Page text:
Study Population

Chinese patients with T2D aged ≥ 18 years who had been taking at least one OAM and had a glycated hemoglobin (HbA1c) level of ≥ 7.5% within 12 weeks of study entry were included. The study excluded patients with type 1 diabetes, patients who had received any type of insulin within 24 months of study entry, and patients with a serious preexisting medical condition.


Patients who met the eligibility criteria were randomized 1:1 to receive either BI or MMI with the flexibility to adjust OAMs in line with clinical practice. BI analog is a once-daily long-acting insulin (glargine or detemir). MMI analog is a 50/50 premixed insulin that contains a 1:1 ratio of rapid- and intermediate-acting insulin (lispro 50 or aspart 50; twice-daily dose). OAM use and the insulin dose were initiated, titrated, and maintained at the investigators’ discretion and based on patient status. The study scheduled 6 visits across the 48-week trial to assess antidiabetic treatment and hypoglycemia, consistent with routine clinical practice. The insulin dose and concomitant OAMs were adjusted by the individual investigator based on the patient’s condition and regular clinical practice governed by local guidelines. There were no restrictions on switching or augmenting the initial insulin treatment. Glucose data were collected at baseline, week 24, and week 48.

Study Endpoints

Real-world data were analyzed to evaluate glycemic control, including changes in HbA1c, FPG, PPG, and the proportion of patients achieving target HbA1c levels of < 7%. Changes in daily insulin dose, body weight, and OAM usage through 48 weeks were also evaluated, and antidiabetic medication cost analyses (average daily cost and cost of glycemic control) for the 48 weeks were performed. Safety analyses included the incidence rates of total hypoglycemia, nocturnal hypoglycemia, and severe hypoglycemia (an event where assistance is required to administer carbohydrate, glucagon, or other resuscitative actions, and during which the patient may have altered mental status and may require parenteral therapy) from baseline to week 48.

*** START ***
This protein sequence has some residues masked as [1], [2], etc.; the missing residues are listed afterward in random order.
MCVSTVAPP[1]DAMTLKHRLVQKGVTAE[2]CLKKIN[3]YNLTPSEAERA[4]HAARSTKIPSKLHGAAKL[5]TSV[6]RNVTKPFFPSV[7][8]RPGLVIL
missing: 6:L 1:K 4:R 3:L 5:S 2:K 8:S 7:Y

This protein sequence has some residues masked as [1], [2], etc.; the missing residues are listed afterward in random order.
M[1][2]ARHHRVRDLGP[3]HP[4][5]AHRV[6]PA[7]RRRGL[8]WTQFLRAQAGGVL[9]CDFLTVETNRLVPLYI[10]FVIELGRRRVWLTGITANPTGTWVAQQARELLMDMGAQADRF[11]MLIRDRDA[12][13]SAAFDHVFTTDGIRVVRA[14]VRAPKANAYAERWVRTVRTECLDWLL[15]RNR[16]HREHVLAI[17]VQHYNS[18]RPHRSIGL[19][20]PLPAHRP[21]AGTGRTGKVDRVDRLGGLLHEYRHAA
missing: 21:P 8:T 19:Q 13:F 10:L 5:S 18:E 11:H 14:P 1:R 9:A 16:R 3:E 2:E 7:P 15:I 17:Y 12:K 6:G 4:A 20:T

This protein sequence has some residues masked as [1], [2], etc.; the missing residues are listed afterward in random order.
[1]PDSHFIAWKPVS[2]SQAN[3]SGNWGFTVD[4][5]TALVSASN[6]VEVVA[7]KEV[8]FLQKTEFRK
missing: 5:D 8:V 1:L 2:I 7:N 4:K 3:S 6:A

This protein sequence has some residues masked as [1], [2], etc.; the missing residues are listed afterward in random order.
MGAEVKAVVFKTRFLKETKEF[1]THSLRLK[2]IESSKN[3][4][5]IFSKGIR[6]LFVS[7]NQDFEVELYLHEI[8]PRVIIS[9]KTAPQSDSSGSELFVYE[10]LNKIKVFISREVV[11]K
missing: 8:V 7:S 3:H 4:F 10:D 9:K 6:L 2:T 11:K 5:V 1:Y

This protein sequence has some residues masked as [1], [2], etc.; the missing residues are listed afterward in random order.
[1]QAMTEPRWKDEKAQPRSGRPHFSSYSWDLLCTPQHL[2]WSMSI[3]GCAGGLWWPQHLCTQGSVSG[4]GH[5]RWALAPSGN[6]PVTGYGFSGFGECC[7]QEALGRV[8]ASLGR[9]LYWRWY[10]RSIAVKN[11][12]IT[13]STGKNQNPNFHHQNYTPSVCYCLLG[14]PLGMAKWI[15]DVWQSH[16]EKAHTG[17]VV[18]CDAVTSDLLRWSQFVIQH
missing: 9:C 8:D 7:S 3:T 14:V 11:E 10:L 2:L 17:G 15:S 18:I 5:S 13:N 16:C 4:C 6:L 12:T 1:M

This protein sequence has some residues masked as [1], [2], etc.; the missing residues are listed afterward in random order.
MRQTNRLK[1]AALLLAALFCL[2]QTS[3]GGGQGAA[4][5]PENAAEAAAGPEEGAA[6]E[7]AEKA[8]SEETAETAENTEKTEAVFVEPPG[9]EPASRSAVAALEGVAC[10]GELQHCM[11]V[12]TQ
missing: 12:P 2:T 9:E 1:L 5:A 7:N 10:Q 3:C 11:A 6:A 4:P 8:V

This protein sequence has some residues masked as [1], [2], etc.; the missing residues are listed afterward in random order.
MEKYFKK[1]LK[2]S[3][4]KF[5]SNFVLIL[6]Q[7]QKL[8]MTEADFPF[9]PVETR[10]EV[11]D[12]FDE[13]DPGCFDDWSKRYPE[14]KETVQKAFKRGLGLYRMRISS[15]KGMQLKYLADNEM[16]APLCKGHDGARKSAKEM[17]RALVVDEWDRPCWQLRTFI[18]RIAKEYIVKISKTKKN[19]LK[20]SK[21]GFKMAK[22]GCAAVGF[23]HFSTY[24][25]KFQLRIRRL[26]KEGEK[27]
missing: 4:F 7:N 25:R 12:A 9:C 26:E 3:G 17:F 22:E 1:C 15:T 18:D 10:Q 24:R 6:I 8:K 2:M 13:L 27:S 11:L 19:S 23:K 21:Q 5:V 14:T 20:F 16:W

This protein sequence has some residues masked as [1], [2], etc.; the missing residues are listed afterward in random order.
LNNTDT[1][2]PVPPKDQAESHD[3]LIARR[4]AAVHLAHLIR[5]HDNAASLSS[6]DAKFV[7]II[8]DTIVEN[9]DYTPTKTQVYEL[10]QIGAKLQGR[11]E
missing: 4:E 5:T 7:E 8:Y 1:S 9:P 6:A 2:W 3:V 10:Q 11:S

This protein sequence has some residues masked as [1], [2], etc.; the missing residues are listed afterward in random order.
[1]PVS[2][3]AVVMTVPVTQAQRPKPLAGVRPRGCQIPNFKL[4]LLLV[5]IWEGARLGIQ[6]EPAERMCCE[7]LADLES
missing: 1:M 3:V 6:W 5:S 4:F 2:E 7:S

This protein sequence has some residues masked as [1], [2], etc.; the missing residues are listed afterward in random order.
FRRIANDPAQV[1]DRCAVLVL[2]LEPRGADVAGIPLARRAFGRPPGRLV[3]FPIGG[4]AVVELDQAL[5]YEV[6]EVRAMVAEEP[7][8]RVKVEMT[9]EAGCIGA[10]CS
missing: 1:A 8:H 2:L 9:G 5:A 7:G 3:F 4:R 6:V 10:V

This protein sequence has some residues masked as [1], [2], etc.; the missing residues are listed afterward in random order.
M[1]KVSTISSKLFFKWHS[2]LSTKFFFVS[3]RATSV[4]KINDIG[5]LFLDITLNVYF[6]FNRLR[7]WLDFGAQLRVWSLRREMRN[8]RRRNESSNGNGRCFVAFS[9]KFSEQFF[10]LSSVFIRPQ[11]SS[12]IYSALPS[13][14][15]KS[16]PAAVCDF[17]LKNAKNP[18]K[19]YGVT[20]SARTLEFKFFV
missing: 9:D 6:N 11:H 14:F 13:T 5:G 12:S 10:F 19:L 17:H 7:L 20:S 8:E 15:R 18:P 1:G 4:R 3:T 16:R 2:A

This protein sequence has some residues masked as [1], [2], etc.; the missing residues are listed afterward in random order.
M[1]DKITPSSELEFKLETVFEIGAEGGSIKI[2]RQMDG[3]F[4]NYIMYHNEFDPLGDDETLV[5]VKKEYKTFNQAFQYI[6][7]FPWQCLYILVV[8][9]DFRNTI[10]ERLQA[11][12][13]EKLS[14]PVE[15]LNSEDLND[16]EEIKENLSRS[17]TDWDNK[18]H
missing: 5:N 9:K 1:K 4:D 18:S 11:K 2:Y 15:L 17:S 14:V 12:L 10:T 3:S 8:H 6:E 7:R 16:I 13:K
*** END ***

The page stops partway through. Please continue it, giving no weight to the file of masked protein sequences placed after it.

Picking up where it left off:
Cost analyses were based on the Chinese healthcare system perspective at the 2019 price level, and estimated the cost in Chinese yuan (CNY) of antidiabetic medications (MMI, BI, and OAMs) after 48 weeks of treatment. The endpoints of average daily cost included the daily total medication cost associated with OAM and insulin, the daily OAM cost, and the daily insulin cost. Costs associated with glycemic control were also estimated. This included the cost associated with 1% reduction in HbA1c and the cost per patient of achieving the HbA1c target of < 7%.

Statistical Analyses

Detailed statistical analyses have been presented previously [14]. At week 48, both effectiveness and safety analyses were performed on randomized patients, and all tests of treatment effects were conducted at a two-sided alpha level of 0.05. The comparisons of change from baseline to week 48 between treatment arms in HbA1c, FPG, PPG, and body weight were conducted using an analysis of covariance model or a mixed-effects model with repeated measures. Responders for HbA1c < 7% at 48 weeks were analyzed by a logistic regression model. Insulin dose was descriptively summarized by treatment group as the total daily dose (IU/kg) with the 2-sample t test p value. OAM usage and incidence rates of hypoglycemic events were compared by Fisher’s exact test. Cost analyses were performed on a subset of all randomized patients who had complete information on cost and HbA1c evaluation. All statistical analyses were performed using SAS System® version 9.4.


Patient Disposition and Baseline Characteristics

Overall, 814 patients on OAM treatment were randomized to receive BI (n = 410) and MMI (n = 404), of whom 663 patients completed the 48-week trial. Patient disposition is shown in Fig. 1. Baseline characteristics were similar for the treatment groups and have been presented previously [14]. Most of the patients in both groups had poorly controlled diabetes with a mean (± standard deviation, SD) HbA1c of 9.8 ± 1.61%. The mean (± SD) duration of diabetes was 9.4 ± 5.77 years, the mean (± SD) FPG was 11.4 ± 3.47 mmol/L, and the mean (± SD) PPG was 15.8 ± 4.50 mmol/L. The gender distribution was similar in both groups, with 233 (56.80%) and 223 (55.20%) male patients in the BI and MMI groups, respectively.

Fig. 1
figure 1

Patient disposition. Six patients failed the screening process but were randomized. Two patients did not have a reason for discontinuation. N total population, n number of patients in each category

Glycemic Control (Baseline to Week 48)